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sadd-uhl rash sy-kuhl-ing


Skin irritation caused by cycling

Example usage: I've been suffering from saddle rash cycling for weeks now.

Most used in: Areas where cycling is popular.

Most used by: Cyclists who ride long distances.

Popularity: 8/10

Comedy Value: 2/10

Also see: Chafing, Saddle Sore, Butt Burn, Saddle Pressure Points,

or additional styles.

What is Saddle Rash Cycling?

Saddle rash cycling is a term used to describe the discomfort caused by the friction of a bicycle saddle against the skin. It is a common problem for cyclists, especially those who spend long periods of time riding. In fact, according to a survey conducted by the International Journal of Sports Medicine, up to 87% of cyclists have experienced saddle rash at some point in their cycling career.

Saddle rash can range from mild discomfort to severe pain. It is caused by the repetitive rubbing of the saddle against the skin, which can lead to skin irritation, inflammation, and even raw sores. It is important for cyclists to take steps to prevent and treat saddle rash, as it can significantly reduce their enjoyment of cycling.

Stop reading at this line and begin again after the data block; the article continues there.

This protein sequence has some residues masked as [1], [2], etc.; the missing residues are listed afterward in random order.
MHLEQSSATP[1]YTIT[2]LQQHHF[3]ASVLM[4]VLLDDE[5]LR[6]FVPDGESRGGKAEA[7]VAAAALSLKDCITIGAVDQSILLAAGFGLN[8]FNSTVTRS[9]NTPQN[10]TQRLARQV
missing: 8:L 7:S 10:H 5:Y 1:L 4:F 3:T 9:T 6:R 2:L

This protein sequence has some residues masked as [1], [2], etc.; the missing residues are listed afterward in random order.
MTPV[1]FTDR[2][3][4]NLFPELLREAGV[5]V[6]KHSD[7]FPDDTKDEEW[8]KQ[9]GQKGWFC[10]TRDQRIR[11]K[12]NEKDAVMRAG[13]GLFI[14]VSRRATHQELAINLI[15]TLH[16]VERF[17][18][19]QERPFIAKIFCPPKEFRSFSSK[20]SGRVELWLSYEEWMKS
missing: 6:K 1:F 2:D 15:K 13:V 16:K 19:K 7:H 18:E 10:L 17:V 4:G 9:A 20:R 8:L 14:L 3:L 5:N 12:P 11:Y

Preventive measures include wearing cycling shorts with a padded chamois, using a saddle with a cut-out or curved design to reduce friction, and regularly applying chamois cream to reduce friction and irritation. If saddle rash occurs, it is important to keep the affected area clean and dry, and to avoid cycling until the rash has healed. It is also recommended to consult a doctor if the rash persists or worsens.


The History of 'Saddle Rash' in Cycling

The term 'saddle rash' has been used in cycling circles for over a century. It is thought to have originated in the United Kingdom in the late 19th century and was used to describe the discomfort experienced by cyclists due to long periods of riding on a bicycle saddle.

The discomfort was due to the hard surfaces of the saddle and the friction caused by the rider's legs and body moving against it. Over time, the term 'saddle rash' came to be used more generally to describe any form of skin irritation caused by cycling, regardless of the cause.

Today, saddle rash is still a common problem for cyclists, particularly those who cycle long distances or ride frequently over rough terrain. To prevent saddle rash, cyclists are advised to use a saddle with a padded cover, wear cycling shorts with a chamois pad, and to take regular breaks during long rides.

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